• by mauthbaux (652274) on Sunday May 18, 2008 @11:59PM (#23458416) Homepage
      When I was in school, i had to totally remove freecell from my computer. It got to the point where it was impacting my GPA. Yes. Seriously.

      I'd sit down to write a paper and get in a sentence or two. Just as soon as I didn't immediately know what to type in next, I'd open freecell and start a game. 2 hours later, I might have only written a few more words. It was bad enough that starting up the program became instinctive (thank you windows "most recent programs used" list). I distinctively remember catching myself on several occasions where I didn't remember starting up the game; much less what I was supposed to be doing instead. Of course, once you had started a game, you had to finish it. Heaven forbid you quit the game half way through and damage your winning streak.

      7 months without the game, and I more or less lost interest in freecell. Instead, I've ended up playing a lot of Go [smart-games.com]. (no, I'm no afiliated or pushing an agenda here; just merely admitting to my most recent game addiction.) As of yet, it's not as bad as solitaire or freecell.

      Honestly tho, I think I just feel like I need to be addicted to *something*. It would probably be World of Warcraft if that one would load up a little faster.
  • by CurtMonash (986884) on Sunday May 18, 2008 @09:27PM (#23457490) Homepage
    One virtue of solitaire over most other computer games is that it's not time-based. You can play for exactly as long as you want to. You don't need to finish a level in the time allotted, kill the aliens before they land, play a word before your opponent gets annoyed with you, or anything like that. You have complete control of the gaming schedule.

    One can have similar experiences from playing board games vs. computer opponents, or from the crafting aspect of MMOs. But solitaire is by far the simplest way of achieving them.

    • by tepples (727027) <tepples@nOSpAM.gmail.com> on Sunday May 18, 2008 @09:50PM (#23457638) Homepage Journal

      One virtue of solitaire over most other computer games is that it's not time-based.
      Neither is Tetris. You can just sit and spin a piece forever [ytmnd.com]. In fact, this infinite spin behavior [tetrisconcept.com] has been mandatory in Tetris(tm) products [tetrisconcept.com] since the early 2000s.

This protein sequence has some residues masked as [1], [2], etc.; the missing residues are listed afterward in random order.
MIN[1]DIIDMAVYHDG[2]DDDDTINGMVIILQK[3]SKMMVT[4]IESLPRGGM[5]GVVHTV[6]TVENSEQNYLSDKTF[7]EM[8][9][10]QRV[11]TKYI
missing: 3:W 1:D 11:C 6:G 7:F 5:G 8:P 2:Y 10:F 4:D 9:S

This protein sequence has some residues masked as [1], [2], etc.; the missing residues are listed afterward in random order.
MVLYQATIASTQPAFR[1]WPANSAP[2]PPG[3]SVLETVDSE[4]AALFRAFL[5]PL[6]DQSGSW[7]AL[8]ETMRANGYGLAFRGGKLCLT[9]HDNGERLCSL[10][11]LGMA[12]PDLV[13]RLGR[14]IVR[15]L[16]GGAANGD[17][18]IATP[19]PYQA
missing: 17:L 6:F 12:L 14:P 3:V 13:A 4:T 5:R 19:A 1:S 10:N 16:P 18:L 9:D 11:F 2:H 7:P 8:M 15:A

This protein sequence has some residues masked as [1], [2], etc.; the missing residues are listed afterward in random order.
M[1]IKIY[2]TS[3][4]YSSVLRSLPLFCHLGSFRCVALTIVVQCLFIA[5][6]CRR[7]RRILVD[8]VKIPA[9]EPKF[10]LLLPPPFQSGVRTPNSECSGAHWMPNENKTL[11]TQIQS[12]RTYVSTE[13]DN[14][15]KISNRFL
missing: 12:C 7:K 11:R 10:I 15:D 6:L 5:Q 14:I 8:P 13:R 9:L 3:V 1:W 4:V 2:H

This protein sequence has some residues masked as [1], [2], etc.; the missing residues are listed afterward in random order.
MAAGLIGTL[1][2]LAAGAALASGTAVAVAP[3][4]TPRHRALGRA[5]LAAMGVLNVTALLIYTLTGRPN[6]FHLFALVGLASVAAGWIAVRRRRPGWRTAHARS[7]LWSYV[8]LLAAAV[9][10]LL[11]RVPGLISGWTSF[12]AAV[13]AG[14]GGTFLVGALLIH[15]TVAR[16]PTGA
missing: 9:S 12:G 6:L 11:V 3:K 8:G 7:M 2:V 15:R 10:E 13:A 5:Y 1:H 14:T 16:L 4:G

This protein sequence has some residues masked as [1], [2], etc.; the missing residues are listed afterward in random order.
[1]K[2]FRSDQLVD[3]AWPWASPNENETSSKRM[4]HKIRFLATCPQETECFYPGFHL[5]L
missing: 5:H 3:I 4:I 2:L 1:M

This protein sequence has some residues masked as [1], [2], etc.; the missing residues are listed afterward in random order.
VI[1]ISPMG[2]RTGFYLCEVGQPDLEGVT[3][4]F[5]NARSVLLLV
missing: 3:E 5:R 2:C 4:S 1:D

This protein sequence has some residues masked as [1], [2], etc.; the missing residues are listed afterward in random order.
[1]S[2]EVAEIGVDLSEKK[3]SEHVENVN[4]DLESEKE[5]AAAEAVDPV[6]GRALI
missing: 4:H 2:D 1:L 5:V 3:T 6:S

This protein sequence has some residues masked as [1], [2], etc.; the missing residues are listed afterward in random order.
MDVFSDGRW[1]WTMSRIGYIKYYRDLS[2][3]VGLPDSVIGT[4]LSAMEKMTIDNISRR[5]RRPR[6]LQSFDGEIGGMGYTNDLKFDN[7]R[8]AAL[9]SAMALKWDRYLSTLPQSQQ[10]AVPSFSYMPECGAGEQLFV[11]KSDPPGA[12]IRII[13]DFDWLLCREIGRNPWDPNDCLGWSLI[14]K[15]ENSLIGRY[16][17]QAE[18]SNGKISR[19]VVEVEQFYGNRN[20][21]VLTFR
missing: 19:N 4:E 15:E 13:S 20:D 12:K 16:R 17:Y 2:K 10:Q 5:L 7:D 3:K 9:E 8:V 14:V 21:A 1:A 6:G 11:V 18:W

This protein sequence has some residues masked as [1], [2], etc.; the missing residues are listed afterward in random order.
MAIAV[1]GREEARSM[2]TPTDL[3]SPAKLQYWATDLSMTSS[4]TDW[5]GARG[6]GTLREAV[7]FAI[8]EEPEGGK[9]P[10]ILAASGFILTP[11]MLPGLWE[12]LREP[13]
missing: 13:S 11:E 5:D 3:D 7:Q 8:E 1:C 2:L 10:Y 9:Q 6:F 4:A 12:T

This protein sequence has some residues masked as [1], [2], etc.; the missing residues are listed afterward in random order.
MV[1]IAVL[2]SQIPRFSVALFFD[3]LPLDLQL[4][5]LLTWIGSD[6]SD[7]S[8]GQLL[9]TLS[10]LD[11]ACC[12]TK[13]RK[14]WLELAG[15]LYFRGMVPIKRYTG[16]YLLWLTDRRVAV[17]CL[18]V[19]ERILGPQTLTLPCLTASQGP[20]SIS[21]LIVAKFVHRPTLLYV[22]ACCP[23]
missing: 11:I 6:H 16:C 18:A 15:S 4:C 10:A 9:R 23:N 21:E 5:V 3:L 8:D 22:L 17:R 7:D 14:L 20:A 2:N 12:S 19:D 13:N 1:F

• I don't think microsoft tetris for windows has that behaviour though.

        In any case the game still controls the schedule. If you don't keep spinning that peice (or pause but that tends to require moving your fingers away from the main controls limiting when you can safely do it) it will drop.
        • by tepples (727027)

          If you don't keep spinning that peice (or pause but that tends to require moving your fingers away from the main controls limiting when you can safely do it) it will drop.
          The lock delay in most recent Tetris games is half a second. That's more than long enough to press Rotate Right with one hand and Pause with the other.
    • That's one thing that always made me wonder: to what length other games go to not let you just freaking (save and) quit when you want to.

      E.g., the biggest madness in console gaming that I've personally experienced was a game where I didn't find a save point for 10 hours straight. Luckily it was on a Sunday, but I can tell you that by the end of it I had almost lost even the will to live, not just to play that stupid game any more.

      Other games prey on people's social instincts, and essentially create situatio
  • by Proudrooster (580120) on Sunday May 18, 2008 @09:30PM (#23457504) Homepage
    It was often said in days of yore that Windows was the best $80 Solitaire game one could buy. However, I believe that Sid Meir games such as Civilization dwarf Solitaire have consumed far more time. Civilization IV is epic and can take days to finish a single game.

    I won't even touch the MMORPG's like Evercrack and WOW.

    Can anyone get me a pre-release demo of StarCraft II ? That is the one I really want to waste a lot of time on.
    • You should try Company of Heroes if you liked Starcraft
      • Exactly!
        I Love Company of Heroes and Opposing Fronts.
        Especially with the Authentic Weapons Mod.
        After 6 months of nastly playing, i can now beat the Computer at Normal Computer setting easily.
        8600 GT and AMD X2 are a deadly combination.
  • by wbren (682133) on Sunday May 18, 2008 @09:33PM (#23457532) Homepage

    If you play FreeCell, there's a interesting paragraph about its inventor.